When you have involuntary urine leakage, you’re sure to have a lot of questions and may not know where to go for answers and advice. Seeking help from an experienced gynaecologist is the first step.
What is Urinary Incontinence?
Urine leakage or Urinary Incontinence is a common condition and happens because of problems with the muscles and nerves that help the bladder hold or release urine. You may leak urine when you cough or sneeze. Or you may have a sudden urge to go but can’t get to the bathroom in time.
There are few basic types of Urinary Incontinence:
Stress incontinence causes you to leak urine when you sneeze, cough, laugh, lift heavy objects, exercise, or do other things that put pressure on your bladder.
Urge incontinence, also known as overactive bladder (OAB), is when you leak urine after feeling a sudden, strong urge to go. You may have OAB if you have to go eight or more times a day and more than once at night. Or you may feel the urge to go when you touch or hear running water.
Mixed incontinence is when you have stress and urge incontinence at the same time. This is more common in women.
What causes urinary incontinence? Some causes include:
Pregnancy and childbirth:The strain from carrying a baby and giving birth can weaken muscles, ligaments, and nerves in the pelvis, bringing on incontinence.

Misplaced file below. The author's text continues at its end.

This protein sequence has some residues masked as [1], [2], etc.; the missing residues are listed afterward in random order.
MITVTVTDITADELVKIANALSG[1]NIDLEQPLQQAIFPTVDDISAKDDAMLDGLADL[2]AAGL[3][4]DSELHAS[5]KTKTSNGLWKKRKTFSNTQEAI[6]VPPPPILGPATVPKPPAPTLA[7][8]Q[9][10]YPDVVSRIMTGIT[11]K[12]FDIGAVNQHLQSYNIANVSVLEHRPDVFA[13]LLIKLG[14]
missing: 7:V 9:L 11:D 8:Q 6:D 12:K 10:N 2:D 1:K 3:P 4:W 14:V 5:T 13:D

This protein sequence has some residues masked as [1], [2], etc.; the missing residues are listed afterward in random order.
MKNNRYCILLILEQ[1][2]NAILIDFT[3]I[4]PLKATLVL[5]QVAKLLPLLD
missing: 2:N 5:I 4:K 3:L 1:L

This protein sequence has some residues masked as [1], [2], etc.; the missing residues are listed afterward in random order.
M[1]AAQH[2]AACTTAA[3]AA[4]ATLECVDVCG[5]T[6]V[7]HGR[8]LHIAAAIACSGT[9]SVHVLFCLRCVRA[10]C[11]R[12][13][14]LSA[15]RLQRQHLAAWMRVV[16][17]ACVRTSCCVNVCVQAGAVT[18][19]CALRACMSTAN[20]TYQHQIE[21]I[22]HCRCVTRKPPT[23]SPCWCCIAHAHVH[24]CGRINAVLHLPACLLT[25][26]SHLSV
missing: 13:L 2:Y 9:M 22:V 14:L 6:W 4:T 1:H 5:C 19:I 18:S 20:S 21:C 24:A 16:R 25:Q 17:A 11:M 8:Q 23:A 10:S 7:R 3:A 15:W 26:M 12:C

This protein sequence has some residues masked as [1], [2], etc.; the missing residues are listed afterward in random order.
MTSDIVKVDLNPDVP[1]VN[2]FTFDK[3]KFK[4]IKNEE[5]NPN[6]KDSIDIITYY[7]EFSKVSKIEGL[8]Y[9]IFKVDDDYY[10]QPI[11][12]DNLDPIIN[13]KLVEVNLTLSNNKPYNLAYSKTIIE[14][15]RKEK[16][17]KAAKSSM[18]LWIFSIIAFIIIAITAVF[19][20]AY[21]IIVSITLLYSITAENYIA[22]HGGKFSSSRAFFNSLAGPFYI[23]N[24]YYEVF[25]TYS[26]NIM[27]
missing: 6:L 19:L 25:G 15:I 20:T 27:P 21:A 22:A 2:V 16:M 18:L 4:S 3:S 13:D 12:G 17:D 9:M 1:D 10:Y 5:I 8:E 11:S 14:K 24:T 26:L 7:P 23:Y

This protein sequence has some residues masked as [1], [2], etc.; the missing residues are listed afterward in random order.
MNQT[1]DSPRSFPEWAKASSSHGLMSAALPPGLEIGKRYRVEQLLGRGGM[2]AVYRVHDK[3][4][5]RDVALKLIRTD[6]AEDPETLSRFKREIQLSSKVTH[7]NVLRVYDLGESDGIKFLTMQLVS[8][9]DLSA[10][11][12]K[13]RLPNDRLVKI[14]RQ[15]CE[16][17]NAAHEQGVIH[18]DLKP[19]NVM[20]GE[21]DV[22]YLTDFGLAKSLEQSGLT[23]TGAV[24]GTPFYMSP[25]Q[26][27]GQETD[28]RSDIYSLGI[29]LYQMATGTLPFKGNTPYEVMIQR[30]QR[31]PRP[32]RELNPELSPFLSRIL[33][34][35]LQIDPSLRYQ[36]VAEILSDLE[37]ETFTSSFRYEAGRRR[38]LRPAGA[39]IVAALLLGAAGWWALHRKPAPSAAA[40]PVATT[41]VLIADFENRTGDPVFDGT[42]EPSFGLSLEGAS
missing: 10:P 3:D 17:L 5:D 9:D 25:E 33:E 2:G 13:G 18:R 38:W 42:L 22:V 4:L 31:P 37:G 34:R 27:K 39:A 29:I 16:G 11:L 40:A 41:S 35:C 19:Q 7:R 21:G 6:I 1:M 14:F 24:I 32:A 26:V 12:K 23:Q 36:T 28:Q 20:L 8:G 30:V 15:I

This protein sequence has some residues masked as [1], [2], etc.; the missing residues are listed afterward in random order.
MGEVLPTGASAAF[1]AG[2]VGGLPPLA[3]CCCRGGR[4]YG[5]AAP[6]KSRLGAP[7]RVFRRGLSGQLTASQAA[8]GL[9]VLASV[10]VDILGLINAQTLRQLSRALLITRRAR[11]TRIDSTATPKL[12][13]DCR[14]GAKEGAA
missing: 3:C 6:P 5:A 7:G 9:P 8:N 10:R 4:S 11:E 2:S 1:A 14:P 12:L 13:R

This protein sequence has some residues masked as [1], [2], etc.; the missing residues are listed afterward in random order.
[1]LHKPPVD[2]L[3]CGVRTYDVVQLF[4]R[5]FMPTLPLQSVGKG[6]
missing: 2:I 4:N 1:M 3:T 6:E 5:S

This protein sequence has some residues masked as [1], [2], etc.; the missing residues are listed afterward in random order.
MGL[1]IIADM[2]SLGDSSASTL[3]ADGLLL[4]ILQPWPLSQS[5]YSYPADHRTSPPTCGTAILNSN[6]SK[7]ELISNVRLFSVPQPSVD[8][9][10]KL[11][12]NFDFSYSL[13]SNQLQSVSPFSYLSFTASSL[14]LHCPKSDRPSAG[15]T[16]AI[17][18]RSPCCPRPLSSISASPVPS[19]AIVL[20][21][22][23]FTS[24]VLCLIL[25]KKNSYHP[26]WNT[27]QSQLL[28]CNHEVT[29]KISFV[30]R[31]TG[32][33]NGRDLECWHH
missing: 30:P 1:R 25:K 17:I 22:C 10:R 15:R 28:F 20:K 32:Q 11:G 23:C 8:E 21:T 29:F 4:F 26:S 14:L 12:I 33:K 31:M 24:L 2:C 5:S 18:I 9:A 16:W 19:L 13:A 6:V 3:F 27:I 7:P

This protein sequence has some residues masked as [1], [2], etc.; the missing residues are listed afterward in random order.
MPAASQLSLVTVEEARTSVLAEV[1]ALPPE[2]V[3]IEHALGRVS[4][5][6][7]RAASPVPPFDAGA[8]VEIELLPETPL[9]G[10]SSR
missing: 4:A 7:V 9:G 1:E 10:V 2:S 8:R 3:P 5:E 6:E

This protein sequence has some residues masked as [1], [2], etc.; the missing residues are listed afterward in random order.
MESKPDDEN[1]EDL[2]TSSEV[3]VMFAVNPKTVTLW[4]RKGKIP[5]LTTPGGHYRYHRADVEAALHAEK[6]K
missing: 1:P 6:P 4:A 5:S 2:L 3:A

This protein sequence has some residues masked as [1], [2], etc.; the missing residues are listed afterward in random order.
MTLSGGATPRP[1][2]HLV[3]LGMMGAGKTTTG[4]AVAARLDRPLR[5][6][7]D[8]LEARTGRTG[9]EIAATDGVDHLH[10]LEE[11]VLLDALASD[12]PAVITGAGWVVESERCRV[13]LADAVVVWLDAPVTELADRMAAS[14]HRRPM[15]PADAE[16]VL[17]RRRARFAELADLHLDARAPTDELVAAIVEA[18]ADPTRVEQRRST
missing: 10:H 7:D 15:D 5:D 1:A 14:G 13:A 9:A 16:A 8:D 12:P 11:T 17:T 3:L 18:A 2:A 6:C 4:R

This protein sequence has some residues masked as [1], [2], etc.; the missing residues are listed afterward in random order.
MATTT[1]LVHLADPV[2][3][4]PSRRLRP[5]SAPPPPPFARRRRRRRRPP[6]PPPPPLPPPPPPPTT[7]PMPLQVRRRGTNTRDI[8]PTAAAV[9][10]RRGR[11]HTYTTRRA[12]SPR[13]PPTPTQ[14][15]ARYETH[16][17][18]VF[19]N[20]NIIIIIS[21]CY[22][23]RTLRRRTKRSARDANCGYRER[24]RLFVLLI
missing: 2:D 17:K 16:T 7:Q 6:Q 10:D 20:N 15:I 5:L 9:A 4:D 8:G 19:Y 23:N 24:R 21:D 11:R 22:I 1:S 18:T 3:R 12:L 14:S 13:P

Menopause: Stress incontinence and OAB are more common in menopause when estrogen levels drop. Estrogen helps keep the bladder, pelvic muscles, and urethra healthy.
Smoking: Experts aren’t sure why, but smokers are at a higher risk for incontinence than nonsmokers.
Being overweight: Excess weight can put pressure on your bladder, causing it to leak urine.
Medical conditions: Some conditions damage nerves or muscles, such as diabetes, multiple sclerosis, and Parkinson’s disease. Anxiety can also trigger incontinence in some people.
How is urinary incontinence treated?
A treatment plan is created based on your symptoms and any conditions that might be causing the problem. Some options include:·
Bladder training: By using the restroom at set times instead of waiting for the urge, you can slowly get control over your bladder and increase the time between bathroom trips.
Kegel exercises: Squeezing your pelvic floor muscles, which hold up your bladder, can make them stronger and help stop leaks.
Medications: prescription drugs can calm muscles and nerves and prevent bladder spasms·
Surgery: a common type of surgery, called the sling procedure, which uses a small ribbon of mesh to support the bladder.·
Non-Surgical Vaginal Laser: The procedure is fast, painless and completely safe, and provides highly effective results. Procedures are conducted in an outpatient setting, and do not require anaesthesia or downtime, ensuring that women can resume their routine – and regain their confidence – soon after.